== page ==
A further quick update on the issue of the ICT Charter and the issues of broad-based black economic empowerment in the ICT sector.
I have just checked the DTI's website and as reported by Business Day the ICT Charter has been lodged with them. I had a quick chat to some of you and most of you were surprised that it had been lodged. The ICT Charter process collapsed a number of years ago.
I will check with both DTI and with DOC and see if I can get a copy of the latest Charter. Further, if anyone knows anything about this document do contact me so that I can send the information out.
As stated in a previous email the DOC has stated that the new ICASA ownership and control regulations, the ICT Charter and the amendments to the Electronic Communications Act will work together to ensure improved BEE in the sector.
Just a quick history of the Charter process. In the middle 1990s government encouraged industries to come together to look at BEE ownership issues. Several charters were concluded (e.g. the banking sector charter) but although Charters were an important starting point there were a number of problems - one of the key being that the Charter process benefited people with access to capital but transformation didn't penetrate much deeper than this. For instance there was very little transformation at the management level of companies. In the late 1990s government decided to introduce new policy calling for broad-based black economic transformation. A document called "A Strategy for Broad-Based Black Economic Empowerment" was released in 2003. It defined broad-based empowerment. Further, a generic score card was developed including 7 important elements. Each element was given a score out of a maximum of hundred points. The 7 elements included ownership (20 points), management control (10 points), employment equity (15 points), skills development (15) points, preferential procurement (20 points), enterprise development (15 points) and socio-economic development (5 points). Companies were given an overall score in terms of these various elements.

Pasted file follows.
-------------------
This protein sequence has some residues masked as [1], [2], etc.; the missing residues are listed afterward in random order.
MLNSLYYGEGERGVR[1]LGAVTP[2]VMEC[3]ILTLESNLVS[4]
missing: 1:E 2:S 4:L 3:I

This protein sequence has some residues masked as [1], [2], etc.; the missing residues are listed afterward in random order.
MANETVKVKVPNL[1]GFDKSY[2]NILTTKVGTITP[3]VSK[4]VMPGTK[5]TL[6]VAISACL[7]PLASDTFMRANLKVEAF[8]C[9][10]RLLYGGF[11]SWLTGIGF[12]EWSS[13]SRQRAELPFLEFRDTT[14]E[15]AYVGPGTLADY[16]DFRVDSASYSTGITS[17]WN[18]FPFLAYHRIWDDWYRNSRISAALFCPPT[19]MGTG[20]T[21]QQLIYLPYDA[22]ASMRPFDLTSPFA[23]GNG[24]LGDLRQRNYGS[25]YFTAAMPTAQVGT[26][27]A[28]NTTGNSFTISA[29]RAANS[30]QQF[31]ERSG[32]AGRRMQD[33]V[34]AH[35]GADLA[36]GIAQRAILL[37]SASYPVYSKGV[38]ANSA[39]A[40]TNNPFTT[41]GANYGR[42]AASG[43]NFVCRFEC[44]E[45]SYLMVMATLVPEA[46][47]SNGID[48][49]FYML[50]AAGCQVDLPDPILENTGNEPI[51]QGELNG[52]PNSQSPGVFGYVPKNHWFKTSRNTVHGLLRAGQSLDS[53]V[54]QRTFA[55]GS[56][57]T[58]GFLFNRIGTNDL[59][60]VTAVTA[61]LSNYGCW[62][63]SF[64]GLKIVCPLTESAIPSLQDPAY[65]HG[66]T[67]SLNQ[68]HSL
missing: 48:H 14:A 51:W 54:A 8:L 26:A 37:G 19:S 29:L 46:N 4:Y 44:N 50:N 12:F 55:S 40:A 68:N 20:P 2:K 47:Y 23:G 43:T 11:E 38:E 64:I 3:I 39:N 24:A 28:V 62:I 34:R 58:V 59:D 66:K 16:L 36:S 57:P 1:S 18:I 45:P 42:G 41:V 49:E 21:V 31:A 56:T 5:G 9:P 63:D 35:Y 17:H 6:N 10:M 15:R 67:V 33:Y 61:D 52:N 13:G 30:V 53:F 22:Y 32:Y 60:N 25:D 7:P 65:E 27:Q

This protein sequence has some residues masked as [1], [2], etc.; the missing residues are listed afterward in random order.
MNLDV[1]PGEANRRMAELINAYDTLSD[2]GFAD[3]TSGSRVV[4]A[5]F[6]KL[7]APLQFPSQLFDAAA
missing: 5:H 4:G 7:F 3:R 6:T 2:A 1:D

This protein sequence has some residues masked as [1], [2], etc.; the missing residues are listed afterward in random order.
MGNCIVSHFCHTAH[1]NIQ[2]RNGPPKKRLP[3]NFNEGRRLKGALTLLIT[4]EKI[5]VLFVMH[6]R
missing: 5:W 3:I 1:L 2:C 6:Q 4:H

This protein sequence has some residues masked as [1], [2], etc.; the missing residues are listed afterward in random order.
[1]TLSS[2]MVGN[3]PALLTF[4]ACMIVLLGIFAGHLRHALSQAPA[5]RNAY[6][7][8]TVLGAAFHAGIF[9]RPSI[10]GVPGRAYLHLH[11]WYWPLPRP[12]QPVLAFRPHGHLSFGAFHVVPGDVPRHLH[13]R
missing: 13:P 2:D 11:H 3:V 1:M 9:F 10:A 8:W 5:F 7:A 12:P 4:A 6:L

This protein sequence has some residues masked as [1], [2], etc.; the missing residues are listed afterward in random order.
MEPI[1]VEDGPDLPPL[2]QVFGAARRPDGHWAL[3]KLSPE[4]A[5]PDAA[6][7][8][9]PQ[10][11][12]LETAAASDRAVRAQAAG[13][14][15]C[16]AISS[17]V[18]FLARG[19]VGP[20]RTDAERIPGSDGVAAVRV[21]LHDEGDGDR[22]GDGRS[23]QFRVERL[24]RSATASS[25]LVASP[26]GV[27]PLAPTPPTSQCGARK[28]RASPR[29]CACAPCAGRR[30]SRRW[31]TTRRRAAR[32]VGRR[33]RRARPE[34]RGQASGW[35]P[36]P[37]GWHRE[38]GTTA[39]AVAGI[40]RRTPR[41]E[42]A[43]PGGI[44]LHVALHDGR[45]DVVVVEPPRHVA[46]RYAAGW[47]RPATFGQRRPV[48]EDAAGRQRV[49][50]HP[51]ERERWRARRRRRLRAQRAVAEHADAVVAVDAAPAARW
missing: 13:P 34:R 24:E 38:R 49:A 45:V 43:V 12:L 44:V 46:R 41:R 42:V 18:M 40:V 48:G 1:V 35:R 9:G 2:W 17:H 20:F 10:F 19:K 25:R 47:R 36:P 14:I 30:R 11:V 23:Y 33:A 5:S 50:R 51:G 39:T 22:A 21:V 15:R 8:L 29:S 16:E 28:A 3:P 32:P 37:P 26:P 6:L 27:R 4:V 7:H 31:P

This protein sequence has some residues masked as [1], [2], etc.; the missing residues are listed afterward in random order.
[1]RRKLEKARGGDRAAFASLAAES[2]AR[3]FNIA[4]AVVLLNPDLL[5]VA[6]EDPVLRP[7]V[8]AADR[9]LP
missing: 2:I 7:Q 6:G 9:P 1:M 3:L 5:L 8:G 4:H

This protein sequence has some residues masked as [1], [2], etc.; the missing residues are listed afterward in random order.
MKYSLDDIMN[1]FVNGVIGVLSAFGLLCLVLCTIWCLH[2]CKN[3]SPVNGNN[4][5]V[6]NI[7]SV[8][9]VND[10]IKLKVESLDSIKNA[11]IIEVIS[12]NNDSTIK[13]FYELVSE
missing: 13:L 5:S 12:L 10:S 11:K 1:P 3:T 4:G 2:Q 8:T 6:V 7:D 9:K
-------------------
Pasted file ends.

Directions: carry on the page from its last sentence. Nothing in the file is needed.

The Strategy was followed by the B-B BEE Act passed in 2003 and promulgated in Jan 2004. The Act outlines all the issues surrrounding the development of codes of good practice and outlines govt's leverage for the implementation of B-B BEE. Government depts and public entities must now take companies' BEE credentials into account when:
- determining qualification criteria for the granting of licenses and concessions.
- developing and implementing a preferential procurement policy
- determining qualifications for the sale of state-owned enterprises
- developing criteria for entering into parternships with the private sector
- Take carefully into consideration the issue of B-B BEE. The Charter will need to comply with this.
- Further the Charter will need significant input from industry players. Generally Charters are developed and agreed upon by industry players before they are submitted to the DTI.
If you want to access the latest documentation on B-B BEE please check the DTI's website. Please Click here for the BBBEE Act.